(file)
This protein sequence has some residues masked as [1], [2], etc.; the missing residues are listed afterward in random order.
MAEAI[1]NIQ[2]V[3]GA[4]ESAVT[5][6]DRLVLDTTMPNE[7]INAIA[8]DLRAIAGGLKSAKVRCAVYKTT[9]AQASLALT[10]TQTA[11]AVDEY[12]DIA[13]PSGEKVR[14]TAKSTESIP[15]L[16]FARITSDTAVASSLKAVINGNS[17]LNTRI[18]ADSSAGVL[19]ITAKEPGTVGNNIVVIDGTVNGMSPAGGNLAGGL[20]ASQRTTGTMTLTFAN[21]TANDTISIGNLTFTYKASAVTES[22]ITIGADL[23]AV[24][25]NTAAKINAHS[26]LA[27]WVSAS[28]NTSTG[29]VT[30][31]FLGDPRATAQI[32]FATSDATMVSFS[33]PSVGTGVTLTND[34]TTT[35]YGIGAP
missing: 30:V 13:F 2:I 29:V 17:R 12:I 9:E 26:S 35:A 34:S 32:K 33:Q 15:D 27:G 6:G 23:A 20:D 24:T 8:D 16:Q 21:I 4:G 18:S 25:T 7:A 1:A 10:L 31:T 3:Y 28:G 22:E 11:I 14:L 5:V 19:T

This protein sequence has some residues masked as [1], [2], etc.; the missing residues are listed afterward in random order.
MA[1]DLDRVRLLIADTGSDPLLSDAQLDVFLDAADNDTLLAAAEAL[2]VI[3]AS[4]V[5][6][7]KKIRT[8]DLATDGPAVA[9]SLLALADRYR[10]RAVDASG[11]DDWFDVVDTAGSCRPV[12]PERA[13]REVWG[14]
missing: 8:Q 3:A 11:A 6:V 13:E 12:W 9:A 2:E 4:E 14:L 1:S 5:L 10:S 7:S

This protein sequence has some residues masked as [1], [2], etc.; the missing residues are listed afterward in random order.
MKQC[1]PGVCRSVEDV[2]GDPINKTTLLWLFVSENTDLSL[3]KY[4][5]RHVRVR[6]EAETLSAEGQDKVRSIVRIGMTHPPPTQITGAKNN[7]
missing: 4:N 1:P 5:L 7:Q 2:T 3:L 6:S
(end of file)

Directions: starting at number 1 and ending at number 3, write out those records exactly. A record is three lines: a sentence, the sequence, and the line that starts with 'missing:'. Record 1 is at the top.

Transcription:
This protein sequence has some residues masked as [1], [2], etc.; the missing residues are listed afterward in random order.
MAEAI[1]NIQ[2]V[3]GA[4]ESAVT[5][6]DRLVLDTTMPNE[7]INAIA[8]DLRAIAGGLKSAKVRCAVYKTT[9]AQASLALT[10]TQTA[11]AVDEY[12]DIA[13]PSGEKVR[14]TAKSTESIP[15]L[16]FARITSDTAVASSLKAVINGNS[17]LNTRI[18]ADSSAGVL[19]ITAKEPGTVGNNIVVIDGTVNGMSPAGGNLAGGL[20]ASQRTTGTMTLTFAN[21]TANDTISIGNLTFTYKASAVTES[22]ITIGADL[23]AV[24][25]NTAAKINAHS[26]LA[27]WVSAS[28]NTSTG[29]VT[30][31]FLGDPRATAQI[32]FATSDATMVSFS[33]PSVGTGVTLTND[34]TTT[35]YGIGAP
missing: 30:V 13:F 2:I 29:V 17:R 12:I 9:E 26:S 35:A 34:S 32:K 33:Q 15:D 27:G 6:G 23:A 20:D 24:T 8:D 16:Q 21:I 4:G 18:S 25:T 7:A 1:A 10:L 31:T 3:Y 28:G 22:E 11:I 14:L 5:V 19:T

This protein sequence has some residues masked as [1], [2], etc.; the missing residues are listed afterward in random order.
MA[1]DLDRVRLLIADTGSDPLLSDAQLDVFLDAADNDTLLAAAEAL[2]VI[3]AS[4]V[5][6][7]KKIRT[8]DLATDGPAVA[9]SLLALADRYR[10]RAVDASG[11]DDWFDVVDTAGSCRPV[12]PERA[13]REVWG[14]
missing: 8:Q 3:A 11:A 6:V 13:E 12:W 9:A 2:E 4:E 14:L 1:S 5:L 10:S 7:S

This protein sequence has some residues masked as [1], [2], etc.; the missing residues are listed afterward in random order.
MKQC[1]PGVCRSVEDV[2]GDPINKTTLLWLFVSENTDLSL[3]KY[4][5]RHVRVR[6]EAETLSAEGQDKVRSIVRIGMTHPPPTQITGAKNN[7]
missing: 4:N 1:P 5:L 7:Q 2:T 3:L 6:S